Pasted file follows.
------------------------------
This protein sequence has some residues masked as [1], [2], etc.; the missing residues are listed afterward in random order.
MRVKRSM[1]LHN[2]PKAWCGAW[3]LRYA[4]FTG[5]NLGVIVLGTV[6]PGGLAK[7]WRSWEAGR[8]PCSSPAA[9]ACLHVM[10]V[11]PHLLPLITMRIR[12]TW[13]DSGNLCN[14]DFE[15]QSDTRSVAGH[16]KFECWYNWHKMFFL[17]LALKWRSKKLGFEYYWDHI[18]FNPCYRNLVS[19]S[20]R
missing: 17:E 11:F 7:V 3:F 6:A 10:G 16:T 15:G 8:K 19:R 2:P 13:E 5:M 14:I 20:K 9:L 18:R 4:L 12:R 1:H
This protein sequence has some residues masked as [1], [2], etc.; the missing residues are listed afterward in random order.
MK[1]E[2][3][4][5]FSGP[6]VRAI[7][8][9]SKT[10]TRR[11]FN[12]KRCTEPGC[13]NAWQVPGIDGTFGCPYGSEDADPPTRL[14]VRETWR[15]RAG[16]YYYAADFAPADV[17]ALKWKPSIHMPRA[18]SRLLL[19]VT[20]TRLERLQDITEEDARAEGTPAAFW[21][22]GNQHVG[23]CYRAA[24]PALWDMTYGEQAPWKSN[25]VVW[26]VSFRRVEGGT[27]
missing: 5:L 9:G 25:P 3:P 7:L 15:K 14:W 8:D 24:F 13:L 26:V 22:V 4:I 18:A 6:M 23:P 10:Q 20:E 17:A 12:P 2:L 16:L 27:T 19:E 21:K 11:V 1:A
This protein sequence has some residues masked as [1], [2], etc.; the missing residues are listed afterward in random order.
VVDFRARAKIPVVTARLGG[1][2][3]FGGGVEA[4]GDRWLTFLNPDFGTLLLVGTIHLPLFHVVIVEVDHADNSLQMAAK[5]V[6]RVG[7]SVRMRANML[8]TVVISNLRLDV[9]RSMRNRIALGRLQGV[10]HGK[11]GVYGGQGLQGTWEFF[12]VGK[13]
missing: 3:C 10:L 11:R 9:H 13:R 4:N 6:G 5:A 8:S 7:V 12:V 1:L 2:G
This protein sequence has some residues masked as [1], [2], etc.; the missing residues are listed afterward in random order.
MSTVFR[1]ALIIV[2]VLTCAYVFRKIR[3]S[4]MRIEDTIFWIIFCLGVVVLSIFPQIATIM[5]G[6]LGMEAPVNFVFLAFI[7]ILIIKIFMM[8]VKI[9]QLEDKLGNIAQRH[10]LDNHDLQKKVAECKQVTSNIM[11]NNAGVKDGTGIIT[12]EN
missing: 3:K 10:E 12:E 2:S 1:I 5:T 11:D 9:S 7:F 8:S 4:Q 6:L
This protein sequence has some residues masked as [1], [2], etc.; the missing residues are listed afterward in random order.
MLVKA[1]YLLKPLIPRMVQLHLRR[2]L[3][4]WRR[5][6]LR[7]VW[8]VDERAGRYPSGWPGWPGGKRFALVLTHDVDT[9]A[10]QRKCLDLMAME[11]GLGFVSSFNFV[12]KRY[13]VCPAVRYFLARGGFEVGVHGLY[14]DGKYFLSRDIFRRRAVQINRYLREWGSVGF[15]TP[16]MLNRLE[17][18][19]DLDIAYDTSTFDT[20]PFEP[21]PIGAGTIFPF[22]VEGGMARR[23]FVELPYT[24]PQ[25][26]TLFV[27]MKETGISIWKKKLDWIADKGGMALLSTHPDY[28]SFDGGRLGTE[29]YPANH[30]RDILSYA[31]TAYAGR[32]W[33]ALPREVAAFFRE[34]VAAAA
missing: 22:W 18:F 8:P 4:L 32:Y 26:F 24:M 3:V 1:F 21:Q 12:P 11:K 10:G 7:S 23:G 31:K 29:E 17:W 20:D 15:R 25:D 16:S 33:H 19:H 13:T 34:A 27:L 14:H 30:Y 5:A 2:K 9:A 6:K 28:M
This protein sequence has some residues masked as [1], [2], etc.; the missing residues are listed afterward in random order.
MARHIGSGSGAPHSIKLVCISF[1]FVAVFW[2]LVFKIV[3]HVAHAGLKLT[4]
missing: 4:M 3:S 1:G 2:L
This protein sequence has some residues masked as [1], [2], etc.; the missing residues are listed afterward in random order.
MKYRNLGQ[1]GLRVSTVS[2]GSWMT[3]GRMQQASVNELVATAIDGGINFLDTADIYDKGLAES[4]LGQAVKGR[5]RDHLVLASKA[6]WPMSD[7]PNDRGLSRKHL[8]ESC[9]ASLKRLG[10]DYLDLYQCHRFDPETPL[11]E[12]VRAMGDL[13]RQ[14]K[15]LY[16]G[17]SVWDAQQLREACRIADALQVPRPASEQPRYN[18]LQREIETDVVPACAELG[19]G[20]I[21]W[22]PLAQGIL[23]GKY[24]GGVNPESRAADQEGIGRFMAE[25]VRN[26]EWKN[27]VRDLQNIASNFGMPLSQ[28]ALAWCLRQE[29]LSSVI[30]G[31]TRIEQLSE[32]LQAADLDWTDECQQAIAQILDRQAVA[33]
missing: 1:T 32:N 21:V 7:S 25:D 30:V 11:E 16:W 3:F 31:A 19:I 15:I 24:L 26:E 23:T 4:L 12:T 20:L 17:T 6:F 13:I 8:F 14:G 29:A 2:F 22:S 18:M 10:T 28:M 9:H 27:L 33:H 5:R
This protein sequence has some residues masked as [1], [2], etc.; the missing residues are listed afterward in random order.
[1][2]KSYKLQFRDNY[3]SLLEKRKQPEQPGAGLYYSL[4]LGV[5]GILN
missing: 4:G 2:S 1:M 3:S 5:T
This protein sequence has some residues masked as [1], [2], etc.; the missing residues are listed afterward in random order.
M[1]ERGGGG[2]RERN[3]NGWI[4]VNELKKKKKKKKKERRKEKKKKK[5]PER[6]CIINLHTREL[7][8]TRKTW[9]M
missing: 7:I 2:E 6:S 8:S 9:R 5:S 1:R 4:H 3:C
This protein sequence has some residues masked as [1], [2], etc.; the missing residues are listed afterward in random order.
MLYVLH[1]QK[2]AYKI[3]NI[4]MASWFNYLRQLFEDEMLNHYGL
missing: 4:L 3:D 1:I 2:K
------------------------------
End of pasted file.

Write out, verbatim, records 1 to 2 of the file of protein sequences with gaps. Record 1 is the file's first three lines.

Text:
This protein sequence has some residues masked as [1], [2], etc.; the missing residues are listed afterward in random order.
MRVKRSM[1]LHN[2]PKAWCGAW[3]LRYA[4]FTG[5]NLGVIVLGTV[6]PGGLAK[7]WRSWEAGR[8]PCSSPAA[9]ACLHVM[10]V[11]PHLLPLITMRIR[12]TW[13]DSGNLCN[14]DFE[15]QSDTRSVAGH[16]KFECWYNWHKMFFL[17]LALKWRSKKLGFEYYWDHI[18]FNPCYRNLVS[19]S[20]R
missing: 17:E 11:F 7:V 3:F 6:A 10:G 16:T 15:G 8:K 19:R 2:P 13:E 5:M 14:I 20:K 9:L 18:R 4:L 12:R 1:H
This protein sequence has some residues masked as [1], [2], etc.; the missing residues are listed afterward in random order.
MK[1]E[2][3][4][5]FSGP[6]VRAI[7][8][9]SKT[10]TRR[11]FN[12]KRCTEPGC[13]NAWQVPGIDGTFGCPYGSEDADPPTRL[14]VRETWR[15]RAG[16]YYYAADFAPADV[17]ALKWKPSIHMPRA[18]SRLLL[19]VT[20]TRLERLQDITEEDARAEGTPAAFW[21][22]GNQHVG[23]CYRAA[24]PALWDMTYGEQAPWKSN[25]VVW[26]VSFRRVEGGT[27]
missing: 5:L 9:G 25:P 3:P 7:L 15:K 14:W 8:D 24:F 13:L 26:V 22:V 4:I 18:A 6:M 23:P 10:Q 20:E 17:A 12:P 2:L 16:L 27:T 19:E 21:K 11:V 1:A